J/80 Singlehanded Setup

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Postby Guest » Wed Jul 09, 2003 8:20 pm

Have any of you equipped your J/80 for singlehanded racing? I am seriously thinking about entering a 110nm solo race. I will have to rig a topping lift (no rigid vang), a tillerpilot (required by RC), jacklines, etc. I've used spinnaker socks on other boats, but I don't intend to bother with one on the J/80. If any of you have any advice on singlehanding the J/80 you can offer, or would be willing to exchange a few Q&A e:mails, I'd be grateful.

Postby Guest » Wed Jul 09, 2003 11:01 pm

I'd suggest you rig it for cross-sheeting, so you can sheet the jib while staying at the helm on the high side. I used Kerry's set-up with blocks on the rail and (now illegal for one-design) cleats at the corners of the deck and the cabin bulkhead. The cleats aren't really necessary, though. I have a spin sock but I don't use it because it is easier and faster to fly the chute without it. I'm curious about the type of tiller pilot you'll use, I've been thinking about getting one for my boat.

Postby Guest » Thu Jul 10, 2003 8:57 pm

I have genoa tracks on my J/80, so I can cross sheet using those blocks. I am leaning toward the small Raymarine ST1000+, but I am not looking forward to cutting hole(s) to mount it.

Postby Guest » Mon Sep 01, 2003 2:54 pm

I don't do any single-handed racing, but I have recently been using my ST1000+ quite a bit for daysailing with the family and it really works well when combined with a wind instrument plus it makes flaking the main a cinch while underway when only two are on the boat...tracks nicely to the apparent direction and performs tacks & jibes reasonably well. I have the remote and from its plug in the cabinhouse face, I can move all over the boat making trim adjustments and altering course as necessary. The remote also acts as a repeater and provides boat speed and wind info as well. Not sure how you can mount the ST1000+ without cutting at least two holes...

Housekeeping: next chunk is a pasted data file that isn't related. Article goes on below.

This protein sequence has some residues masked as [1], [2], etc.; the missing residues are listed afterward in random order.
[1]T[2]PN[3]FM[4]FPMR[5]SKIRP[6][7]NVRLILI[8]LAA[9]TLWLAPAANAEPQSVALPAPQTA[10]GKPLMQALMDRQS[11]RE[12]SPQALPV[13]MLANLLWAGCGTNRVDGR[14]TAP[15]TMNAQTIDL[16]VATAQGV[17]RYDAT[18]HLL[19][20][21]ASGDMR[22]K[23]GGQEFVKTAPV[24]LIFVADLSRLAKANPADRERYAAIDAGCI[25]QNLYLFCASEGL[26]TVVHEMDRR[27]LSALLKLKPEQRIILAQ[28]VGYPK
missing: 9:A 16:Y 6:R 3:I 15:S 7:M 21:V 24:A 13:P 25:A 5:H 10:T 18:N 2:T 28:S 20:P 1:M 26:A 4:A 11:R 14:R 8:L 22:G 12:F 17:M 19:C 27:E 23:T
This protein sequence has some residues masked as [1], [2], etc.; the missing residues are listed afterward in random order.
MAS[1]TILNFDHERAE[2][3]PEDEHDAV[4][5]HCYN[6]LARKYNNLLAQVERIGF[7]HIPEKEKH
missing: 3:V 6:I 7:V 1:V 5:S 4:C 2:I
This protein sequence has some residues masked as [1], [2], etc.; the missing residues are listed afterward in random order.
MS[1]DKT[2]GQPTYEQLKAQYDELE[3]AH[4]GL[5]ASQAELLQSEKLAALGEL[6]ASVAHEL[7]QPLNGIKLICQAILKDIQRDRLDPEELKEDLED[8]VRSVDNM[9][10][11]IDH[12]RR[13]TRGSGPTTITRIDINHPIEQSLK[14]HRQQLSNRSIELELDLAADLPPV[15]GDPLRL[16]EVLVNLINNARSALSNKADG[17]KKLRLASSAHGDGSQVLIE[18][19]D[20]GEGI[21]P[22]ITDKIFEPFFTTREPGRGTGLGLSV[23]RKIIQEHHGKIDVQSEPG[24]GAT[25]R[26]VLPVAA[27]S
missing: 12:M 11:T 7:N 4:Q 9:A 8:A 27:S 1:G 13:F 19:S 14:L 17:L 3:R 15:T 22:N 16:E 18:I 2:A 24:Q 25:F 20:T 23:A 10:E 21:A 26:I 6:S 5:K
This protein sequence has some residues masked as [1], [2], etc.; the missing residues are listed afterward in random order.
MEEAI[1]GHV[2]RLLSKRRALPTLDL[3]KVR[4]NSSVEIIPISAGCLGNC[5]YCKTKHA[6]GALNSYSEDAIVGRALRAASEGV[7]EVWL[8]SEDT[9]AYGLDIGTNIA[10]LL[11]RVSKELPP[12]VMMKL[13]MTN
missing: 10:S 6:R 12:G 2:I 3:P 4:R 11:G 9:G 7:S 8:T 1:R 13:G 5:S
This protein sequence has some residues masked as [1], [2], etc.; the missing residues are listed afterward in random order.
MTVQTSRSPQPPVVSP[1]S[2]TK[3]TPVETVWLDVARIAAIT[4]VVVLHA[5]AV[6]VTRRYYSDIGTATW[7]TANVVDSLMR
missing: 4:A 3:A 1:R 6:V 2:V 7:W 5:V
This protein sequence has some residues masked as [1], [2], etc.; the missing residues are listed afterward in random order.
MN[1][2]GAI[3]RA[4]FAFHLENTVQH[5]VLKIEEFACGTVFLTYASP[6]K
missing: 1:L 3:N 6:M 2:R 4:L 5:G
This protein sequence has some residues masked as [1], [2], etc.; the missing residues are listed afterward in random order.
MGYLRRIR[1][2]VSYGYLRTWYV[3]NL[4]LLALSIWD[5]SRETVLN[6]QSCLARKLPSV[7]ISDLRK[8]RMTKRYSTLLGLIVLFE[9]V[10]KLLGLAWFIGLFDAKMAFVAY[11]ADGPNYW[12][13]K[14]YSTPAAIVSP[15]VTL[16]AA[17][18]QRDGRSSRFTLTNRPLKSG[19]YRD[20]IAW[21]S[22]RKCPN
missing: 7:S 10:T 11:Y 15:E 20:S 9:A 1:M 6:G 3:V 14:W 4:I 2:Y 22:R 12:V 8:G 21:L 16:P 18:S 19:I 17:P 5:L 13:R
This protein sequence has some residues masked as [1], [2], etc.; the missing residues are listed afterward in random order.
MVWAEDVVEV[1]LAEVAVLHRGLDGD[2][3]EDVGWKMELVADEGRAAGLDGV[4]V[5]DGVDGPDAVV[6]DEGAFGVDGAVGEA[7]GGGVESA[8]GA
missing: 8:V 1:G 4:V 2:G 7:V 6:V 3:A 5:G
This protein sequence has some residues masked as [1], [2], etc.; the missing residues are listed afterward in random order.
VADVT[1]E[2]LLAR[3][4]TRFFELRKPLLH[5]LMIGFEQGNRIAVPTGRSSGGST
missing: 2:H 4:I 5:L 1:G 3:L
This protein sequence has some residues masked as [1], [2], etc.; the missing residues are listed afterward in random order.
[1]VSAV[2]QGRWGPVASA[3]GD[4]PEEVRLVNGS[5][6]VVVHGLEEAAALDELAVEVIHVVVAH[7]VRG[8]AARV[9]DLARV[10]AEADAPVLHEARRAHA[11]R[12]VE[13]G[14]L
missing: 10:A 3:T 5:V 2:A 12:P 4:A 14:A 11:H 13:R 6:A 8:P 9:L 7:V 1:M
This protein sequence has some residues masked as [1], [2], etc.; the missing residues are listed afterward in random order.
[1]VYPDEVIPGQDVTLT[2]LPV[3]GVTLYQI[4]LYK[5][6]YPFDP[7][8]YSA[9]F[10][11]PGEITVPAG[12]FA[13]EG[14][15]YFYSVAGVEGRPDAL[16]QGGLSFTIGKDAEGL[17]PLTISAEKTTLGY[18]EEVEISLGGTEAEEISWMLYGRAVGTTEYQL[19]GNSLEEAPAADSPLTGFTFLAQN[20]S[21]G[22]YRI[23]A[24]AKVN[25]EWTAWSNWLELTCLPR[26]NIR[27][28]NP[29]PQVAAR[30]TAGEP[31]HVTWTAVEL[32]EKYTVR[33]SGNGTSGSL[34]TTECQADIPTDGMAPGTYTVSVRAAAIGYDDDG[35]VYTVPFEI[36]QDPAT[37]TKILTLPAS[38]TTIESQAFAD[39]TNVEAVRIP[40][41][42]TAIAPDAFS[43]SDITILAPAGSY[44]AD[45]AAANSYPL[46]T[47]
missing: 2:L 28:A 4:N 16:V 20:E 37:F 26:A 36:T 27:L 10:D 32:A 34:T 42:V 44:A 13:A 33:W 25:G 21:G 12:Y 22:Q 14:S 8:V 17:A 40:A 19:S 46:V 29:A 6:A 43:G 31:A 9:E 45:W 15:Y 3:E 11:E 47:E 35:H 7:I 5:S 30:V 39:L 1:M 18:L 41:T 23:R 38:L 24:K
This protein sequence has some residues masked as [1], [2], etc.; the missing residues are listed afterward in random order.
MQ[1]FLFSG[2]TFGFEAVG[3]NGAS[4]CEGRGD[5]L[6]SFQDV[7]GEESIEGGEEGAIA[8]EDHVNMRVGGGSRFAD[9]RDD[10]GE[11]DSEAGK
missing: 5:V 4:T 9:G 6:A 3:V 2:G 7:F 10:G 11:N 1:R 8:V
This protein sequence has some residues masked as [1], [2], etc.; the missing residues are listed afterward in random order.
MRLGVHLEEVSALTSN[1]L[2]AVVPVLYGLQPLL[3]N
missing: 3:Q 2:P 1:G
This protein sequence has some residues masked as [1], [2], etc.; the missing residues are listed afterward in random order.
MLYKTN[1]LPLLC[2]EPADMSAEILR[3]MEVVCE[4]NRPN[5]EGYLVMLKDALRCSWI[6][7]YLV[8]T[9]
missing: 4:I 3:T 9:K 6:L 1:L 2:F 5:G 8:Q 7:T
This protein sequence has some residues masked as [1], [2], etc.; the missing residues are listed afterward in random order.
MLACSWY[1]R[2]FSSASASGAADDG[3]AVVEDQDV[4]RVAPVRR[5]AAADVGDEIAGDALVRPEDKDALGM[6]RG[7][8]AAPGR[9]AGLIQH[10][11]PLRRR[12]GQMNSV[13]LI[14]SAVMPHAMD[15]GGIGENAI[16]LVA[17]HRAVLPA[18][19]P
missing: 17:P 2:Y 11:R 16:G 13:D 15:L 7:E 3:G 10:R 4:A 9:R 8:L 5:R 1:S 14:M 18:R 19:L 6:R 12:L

I cross sheet using the lifeline stantion base for the turning block (very helpful on heavy air days, especially when short-handed) and have jacklines which we only use for our 2 year old's tether, but I can see these being required as a single-handing safety measure. I suppose dedicated blocks installed at the rail would be better, but the stantion bases provide a no-hole solution and a good angle through the openings in my dodger.

Postby Guest » Tue Jul 26, 2005 4:02 pm

Craig, how did your single-handed racing work out? I'm toying with the idea myself, I've done a 650nm double-handed and it was great.

When I've done shorter trips solo I've successfully used a "tiller-lock" system but to go solo any longer distances an autopilot would of course be needed.

Your experiences of the auto-pilot would thus be especially interesting to hear about.

Postby Guest » Wed Jul 27, 2005 4:57 pm

Electric autohelms use a substantial amount of battery power, especially in heavy weather when you need it most. I think if I were to consider a long solo passage, I'd look into an old fashioned vane type self-steering rig.

Postby Guest » Fri Aug 05, 2005 9:27 am

i have an st2000 installed on my boat. i added an extra battery. the 2000 works excellent and doesn't draw a ton of juice (1 - 1.5 amps). however the autopilot for racing needs wind direction input to really work properly. i am considering a 1000nm ocean passage (see post 'would you' under maint topics)and think a windane is mandatory equipment.

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